The film High Noon was a hit when it debuted in 1952, and it remains a revered Hollywood classic. But the tale of a sheriff awaiting a showdown held deeper meaning for screenwriter Carl Foreman. For him, it was a political parable. Communist fear gripped the nation, and Foreman was called before the House Committee on Un-American Activities to answer for his past. Journalist Glenn Frankel has written a book about the making of High Noon and its high-stakes allegory. He joins us Thursday to talk about it.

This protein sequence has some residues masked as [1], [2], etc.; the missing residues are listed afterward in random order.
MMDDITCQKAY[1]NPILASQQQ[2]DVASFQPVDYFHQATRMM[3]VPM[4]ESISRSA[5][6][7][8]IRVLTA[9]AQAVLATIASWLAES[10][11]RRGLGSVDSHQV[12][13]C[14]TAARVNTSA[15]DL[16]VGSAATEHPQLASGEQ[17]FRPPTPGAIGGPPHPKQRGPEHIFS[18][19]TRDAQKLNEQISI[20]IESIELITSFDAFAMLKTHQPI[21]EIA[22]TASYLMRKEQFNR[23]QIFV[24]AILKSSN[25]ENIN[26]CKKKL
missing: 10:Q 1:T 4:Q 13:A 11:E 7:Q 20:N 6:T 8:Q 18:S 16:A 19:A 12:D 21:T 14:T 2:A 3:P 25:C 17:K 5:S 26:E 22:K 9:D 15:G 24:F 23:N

Glenn Frankel was a staff writer at the Washington Post for 27 years, during which time he won a Pulitzer Prize for his reporting. He's the author of several books including The Searchers: The Making of an American Legend. His newest is called High Noon: The Hollywood Blacklist and the Making of an American Classic [Independent bookstores|Amazon|Audible]